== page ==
Watanabe, Yukina The University of Tokushima
Hosokawa, Mai The University of Tokushima
Japanese Stroop tasks
The Stroop task is sometimes used in psychiatric research to elicit prefrontal activity, which presumably reflects cognitive functioning. Although there are two Stroop tasks (Kana script and Kanji script) in Japan, it is unclear whether these tasks elicit the same hemoglobin changes. Moreover, it is unclear whether psychological conditions or characteristics influence hemoglobin changes in the Japanese Stroop task. The aim of this study was to clarify whether hemoglobin changes elicited by the two Japanese Stroop tasks accurately reflected cognitive functioning. Hemoglobin changes were measured with multi-channel near-infrared spectroscopy (NIRS) in 100 healthy Japanese participants performing two Japanese Stroop tasks. The Beck-Depression Inventory (BDI), State-Trait-Anxiety Inventory (STAI), and Maudsley Obsessive Compulsive Inventory (MOCI) were administered to participants to identify psychological conditions or personality characteristics. Compared with the Kanji task, the Kana task produced a greater Stroop effect and a larger increase in oxyhemoglobin (oxy- Hb) concentration. Moreover there were no significant correlations between oxy-Hb concentration and BDI, STAI-trait, STAI-state, or MOCI scores. Therefore we found that a participant’s psychological conditions or characteristics did not influence the hemodynamic changes during either task. These data suggest the Kana Stroop task is more useful than the Kanji Stroop task for NIRS studies in psychiatric research.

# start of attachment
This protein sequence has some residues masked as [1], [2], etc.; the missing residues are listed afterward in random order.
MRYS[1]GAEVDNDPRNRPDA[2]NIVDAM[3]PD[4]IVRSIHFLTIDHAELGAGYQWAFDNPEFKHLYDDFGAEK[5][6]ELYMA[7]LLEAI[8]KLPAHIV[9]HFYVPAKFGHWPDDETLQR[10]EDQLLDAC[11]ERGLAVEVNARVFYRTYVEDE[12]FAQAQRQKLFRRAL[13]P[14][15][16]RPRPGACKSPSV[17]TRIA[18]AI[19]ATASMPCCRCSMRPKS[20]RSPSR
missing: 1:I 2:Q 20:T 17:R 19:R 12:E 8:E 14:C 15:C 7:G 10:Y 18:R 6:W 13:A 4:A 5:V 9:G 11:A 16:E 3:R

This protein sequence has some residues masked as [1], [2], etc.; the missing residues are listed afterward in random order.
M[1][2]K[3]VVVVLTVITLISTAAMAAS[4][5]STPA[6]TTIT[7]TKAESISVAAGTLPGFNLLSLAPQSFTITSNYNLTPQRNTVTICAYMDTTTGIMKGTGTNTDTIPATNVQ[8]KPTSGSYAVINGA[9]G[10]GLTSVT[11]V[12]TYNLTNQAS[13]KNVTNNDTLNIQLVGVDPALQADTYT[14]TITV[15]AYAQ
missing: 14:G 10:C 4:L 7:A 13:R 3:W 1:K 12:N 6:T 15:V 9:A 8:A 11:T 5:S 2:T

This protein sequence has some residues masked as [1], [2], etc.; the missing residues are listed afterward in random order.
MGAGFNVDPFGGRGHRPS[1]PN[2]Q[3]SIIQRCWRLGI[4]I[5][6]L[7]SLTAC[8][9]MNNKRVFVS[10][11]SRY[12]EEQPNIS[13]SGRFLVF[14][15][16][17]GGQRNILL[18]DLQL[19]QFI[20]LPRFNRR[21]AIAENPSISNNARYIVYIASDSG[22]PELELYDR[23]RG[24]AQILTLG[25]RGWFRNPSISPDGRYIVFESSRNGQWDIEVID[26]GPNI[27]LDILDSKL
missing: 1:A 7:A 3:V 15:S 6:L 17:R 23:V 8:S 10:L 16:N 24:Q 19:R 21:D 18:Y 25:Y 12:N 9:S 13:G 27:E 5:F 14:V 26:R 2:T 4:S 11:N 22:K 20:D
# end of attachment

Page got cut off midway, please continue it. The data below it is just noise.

The Journal of Medical Investigation
Faculty of Medicine Tokushima University
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